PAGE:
I found what I needed, then we went to purchase items for Zhenya’s store. It was my first time shopping with a vendor. I knew that thousands of people did the same thing as Zhenya every day – came to Dordoi to find items they could sell at a higher margin in the city center. I enjoyed seeing how she went about it.

“Let’s get out of here,” she said, referring to the area of the market we were in. “It’s too expensive. The cheapest place is where the Chinese vendors sell their things. Not that many people know about it yet.”

We went to another part of the market, where indeed, almost all the vendors were Chinese. They spoke broken, barely comprehensible Russian. But they were friendly, helpful, and sold cheap goods for rock-bottom prices.

“How much are these wholesale?” Zhenya asked, pointing at some nylons.

“Ten som,” a short Chinese man said. That was 25 cents.

“I’ll take 120,” Zhenya said.

She leaned over to me. “I can sell them for 40 som,” she said.

Behind the counter, I saw some plastic bags with the Dollar Store logo. The market was like a giant dollar store, but with most of the goods under a quarter instead of a dollar.

Next she bought 30 bottles of nail polish for 30 cents each, followed by imitation Nivea and L’oreal mascara, glittering Chinese eyeshadow, flowered hair ties for 20 cents each, bracelets for mere pennies, ribbons and perfume.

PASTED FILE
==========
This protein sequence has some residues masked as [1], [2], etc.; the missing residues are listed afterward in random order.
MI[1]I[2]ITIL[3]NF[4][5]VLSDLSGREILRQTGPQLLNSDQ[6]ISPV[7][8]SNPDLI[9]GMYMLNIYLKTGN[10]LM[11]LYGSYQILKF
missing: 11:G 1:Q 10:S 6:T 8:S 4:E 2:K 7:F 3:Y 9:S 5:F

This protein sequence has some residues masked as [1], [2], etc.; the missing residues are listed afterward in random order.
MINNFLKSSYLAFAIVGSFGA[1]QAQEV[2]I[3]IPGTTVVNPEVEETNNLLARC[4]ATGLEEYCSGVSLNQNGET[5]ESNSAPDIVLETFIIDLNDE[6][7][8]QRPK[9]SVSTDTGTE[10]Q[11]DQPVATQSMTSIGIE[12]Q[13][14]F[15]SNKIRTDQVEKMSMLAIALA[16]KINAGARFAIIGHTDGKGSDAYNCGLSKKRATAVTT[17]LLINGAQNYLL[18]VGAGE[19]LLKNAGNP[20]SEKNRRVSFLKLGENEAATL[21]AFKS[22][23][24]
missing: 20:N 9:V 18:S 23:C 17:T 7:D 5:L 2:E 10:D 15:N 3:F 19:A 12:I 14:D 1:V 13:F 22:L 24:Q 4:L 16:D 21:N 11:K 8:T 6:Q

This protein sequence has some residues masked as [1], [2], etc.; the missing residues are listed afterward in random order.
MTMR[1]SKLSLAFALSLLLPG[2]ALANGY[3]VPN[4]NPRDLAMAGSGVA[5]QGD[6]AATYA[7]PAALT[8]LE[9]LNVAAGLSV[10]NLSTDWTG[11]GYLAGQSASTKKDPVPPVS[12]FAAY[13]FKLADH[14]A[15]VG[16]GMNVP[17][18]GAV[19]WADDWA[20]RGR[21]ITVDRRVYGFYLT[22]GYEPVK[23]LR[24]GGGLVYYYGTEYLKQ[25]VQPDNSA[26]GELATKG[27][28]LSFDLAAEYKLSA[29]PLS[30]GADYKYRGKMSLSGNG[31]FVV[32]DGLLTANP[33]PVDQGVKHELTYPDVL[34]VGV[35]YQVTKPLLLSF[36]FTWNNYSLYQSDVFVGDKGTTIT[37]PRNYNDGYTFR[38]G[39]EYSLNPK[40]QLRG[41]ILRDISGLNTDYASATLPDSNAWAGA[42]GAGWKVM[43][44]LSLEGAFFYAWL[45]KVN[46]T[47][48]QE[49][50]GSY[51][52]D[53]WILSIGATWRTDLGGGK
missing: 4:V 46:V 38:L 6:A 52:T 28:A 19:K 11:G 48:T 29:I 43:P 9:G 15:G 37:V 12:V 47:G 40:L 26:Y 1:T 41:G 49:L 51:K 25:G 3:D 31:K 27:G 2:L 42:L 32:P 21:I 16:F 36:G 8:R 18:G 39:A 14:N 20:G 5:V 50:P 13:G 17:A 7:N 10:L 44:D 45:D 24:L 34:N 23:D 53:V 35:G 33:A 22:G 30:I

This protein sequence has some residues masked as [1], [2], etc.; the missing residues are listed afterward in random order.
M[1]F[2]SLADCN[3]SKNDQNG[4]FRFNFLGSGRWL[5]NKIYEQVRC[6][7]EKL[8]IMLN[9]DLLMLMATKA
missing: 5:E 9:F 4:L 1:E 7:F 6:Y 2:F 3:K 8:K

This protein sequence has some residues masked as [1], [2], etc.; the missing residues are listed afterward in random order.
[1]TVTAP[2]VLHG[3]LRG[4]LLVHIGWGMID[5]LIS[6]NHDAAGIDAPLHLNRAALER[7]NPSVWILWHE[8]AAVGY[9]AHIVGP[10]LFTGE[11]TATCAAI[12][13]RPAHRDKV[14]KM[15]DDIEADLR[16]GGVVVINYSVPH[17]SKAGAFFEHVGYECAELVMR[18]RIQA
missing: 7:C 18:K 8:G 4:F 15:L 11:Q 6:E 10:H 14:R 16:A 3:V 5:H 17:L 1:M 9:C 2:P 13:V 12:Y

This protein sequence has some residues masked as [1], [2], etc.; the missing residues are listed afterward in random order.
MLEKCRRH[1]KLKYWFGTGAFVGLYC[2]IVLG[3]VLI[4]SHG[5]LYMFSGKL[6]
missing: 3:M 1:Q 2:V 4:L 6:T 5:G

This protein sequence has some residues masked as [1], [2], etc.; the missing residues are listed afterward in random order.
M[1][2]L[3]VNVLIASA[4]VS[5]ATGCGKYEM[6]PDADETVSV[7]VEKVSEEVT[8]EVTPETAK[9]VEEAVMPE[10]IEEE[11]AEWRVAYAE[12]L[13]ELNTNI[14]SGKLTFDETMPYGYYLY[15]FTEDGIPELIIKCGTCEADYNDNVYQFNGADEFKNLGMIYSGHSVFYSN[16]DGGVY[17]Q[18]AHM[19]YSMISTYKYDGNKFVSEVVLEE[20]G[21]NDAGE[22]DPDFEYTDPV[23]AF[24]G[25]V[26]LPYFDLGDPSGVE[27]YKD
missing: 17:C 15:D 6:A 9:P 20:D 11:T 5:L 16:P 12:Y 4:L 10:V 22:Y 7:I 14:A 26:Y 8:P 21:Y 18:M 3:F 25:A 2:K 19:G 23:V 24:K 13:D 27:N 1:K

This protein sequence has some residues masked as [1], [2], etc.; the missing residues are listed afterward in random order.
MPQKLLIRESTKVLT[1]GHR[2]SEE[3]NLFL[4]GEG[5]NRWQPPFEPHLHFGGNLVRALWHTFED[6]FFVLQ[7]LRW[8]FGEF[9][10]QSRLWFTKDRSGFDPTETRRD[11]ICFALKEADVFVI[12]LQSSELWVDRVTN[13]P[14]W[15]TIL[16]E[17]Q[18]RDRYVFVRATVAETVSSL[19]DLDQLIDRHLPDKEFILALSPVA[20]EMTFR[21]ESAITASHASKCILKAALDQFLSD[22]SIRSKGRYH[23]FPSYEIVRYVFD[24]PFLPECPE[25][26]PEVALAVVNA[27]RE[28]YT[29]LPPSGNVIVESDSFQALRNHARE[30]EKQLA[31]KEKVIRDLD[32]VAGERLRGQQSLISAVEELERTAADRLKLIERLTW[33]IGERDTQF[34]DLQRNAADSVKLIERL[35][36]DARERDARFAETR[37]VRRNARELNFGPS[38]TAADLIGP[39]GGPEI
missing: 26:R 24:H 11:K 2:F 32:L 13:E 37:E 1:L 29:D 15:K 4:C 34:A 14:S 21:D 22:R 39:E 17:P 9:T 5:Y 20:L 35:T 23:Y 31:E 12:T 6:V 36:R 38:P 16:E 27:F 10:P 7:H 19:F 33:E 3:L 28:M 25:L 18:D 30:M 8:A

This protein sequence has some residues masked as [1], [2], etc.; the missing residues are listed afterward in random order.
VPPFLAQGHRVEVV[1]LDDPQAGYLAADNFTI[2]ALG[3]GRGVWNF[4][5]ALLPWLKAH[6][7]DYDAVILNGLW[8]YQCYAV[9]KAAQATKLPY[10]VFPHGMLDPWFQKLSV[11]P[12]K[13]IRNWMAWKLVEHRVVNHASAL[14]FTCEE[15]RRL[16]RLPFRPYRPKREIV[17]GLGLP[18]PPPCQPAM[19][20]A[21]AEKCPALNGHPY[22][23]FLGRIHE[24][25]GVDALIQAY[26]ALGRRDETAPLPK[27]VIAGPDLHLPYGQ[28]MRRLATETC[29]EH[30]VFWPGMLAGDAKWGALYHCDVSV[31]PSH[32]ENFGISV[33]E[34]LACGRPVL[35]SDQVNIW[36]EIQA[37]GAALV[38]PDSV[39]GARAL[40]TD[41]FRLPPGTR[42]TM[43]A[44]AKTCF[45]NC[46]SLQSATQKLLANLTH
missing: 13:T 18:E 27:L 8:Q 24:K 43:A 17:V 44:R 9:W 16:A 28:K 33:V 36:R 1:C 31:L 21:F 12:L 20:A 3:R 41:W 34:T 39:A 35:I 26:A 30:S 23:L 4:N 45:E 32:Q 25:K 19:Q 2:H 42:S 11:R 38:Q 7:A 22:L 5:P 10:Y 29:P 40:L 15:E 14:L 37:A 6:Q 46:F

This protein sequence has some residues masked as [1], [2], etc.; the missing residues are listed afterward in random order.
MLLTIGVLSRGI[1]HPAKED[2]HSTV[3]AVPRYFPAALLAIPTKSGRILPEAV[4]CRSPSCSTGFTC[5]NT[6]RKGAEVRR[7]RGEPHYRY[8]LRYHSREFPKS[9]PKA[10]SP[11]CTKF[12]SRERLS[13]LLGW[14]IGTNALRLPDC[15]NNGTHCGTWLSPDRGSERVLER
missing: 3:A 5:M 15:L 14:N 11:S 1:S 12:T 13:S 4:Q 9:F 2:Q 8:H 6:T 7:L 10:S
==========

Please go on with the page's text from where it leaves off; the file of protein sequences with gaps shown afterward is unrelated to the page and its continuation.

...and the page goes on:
The Chinese imitations of the famous perfumes and brand-name cosmetics were extremely convincing by the packaging. The only way I could tell they were fact was by the grammatical mistakes in the English text. But a local would never notice that.

Zhenya told me about a Kyrgyz man who recently came in to buy perfume for the holiday.

“He was looking at the different bottles and trying to decide which to buy. He asked me where it was from. I told him Poland.”

“You lied?” I asked. I frequently ask where the goods I’m buying are from and hoped I received honest answers.

“I can’t say China. If I say China, nobody will buy my goods. Everyone is afraid of China. They are afraid it’s poor quality and will break. It’s not like Chinese goods in the West. However, it should be obvious to him that it’s a Chinese product. If it was original perfume, Chanel or Christian Dior, it wouldn’t cost $1.25 and it wouldn’t be packaged in a plastic container inside the box.”

I frowned. How would a Kyrgyz who has never seen an original Chanel know?

“So he bought all five perfumes,” she continued, “saying he’d let his women choose which one they liked best. He bought one for his mother, wife, daughters. It was good for both of us. He thought he got a Polish product and I sold my goods with a 100% markup.” She smiled. The first few months involved some trial and error as she figured out what people wanted and how much they’d pay. But with time she was gaining confidence and seemed to be having fun.

As long as I was in the cheapest part of the market and with an expert buyer, I bought a four-piece stacking set for the babushka I adopted. I plan to fill the containers with candies, cookies, fruits and nuts and give them to her for the holiday.